Christian ethics are theological teachings which govern decision making and the moral position of the Church based on various sources of guidance. These are traditions, church authorities, human experience, the Natural Law, the Bible; in particular Jesus’s Commandment of love, the Beatitudes and the 10 Commandments “You shall not steal” (Ex 20:15).
Christian ethical teachings vary between denominations for example, the Catholic Church places particular emphasis on Natural Law and authoritative bodies. The Protestant Church turns to scripture as its main source of ethical guidance due to the belive in “sol scriptura” (salvation through scripture alone, a belief originating in the Reformation of the Church.) Despite these differences, the Bible remains the common source of morality among all denominations.
SPECIFIC EXAMPLE: ENVIRONMENTAL ETHICS/CLIMATE CHANGE
Christian environmental ethics are specifically concerned with the belief in humanity’s role as stewards of the Earth and how this role should be responsibly undertaken being a privileged bestowed by God. Prominent issues within Christian environmental ethics include Climate Change and deforestation.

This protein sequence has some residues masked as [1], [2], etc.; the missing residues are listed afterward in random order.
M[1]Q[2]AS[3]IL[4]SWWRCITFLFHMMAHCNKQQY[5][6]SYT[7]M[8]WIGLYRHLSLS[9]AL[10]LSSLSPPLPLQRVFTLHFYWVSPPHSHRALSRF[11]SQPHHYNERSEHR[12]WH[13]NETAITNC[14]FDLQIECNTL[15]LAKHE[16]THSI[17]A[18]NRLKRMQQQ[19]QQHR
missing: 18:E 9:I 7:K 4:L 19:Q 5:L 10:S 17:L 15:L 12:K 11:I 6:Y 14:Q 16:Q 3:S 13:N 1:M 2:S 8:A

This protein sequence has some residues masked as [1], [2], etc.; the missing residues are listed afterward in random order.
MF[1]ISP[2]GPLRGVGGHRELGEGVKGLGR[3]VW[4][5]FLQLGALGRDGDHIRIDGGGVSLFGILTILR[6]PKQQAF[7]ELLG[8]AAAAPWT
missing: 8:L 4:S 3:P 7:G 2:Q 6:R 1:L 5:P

Climate Change is defined as a long term change in the Earth’s climate, especially a change due to an increase in the average atmospheric temperature. There are many factors believed to be contributing to Climate Change. These include an overconsumption of fossil fuels which when used emit greenhouse gases. The Church’s stance on Climate Change is that it is the result of humanity abusing the role as stewards of the Earth by taking more than they need from it.
Using the words of Pope John Paul II, Climate Change is caused by modern society being given to “instant gratification and consumerism.” There are many national and international Christian initiatives which aim to address Climate Change such as Caritas Australia’s “A Just Climate” campaign....
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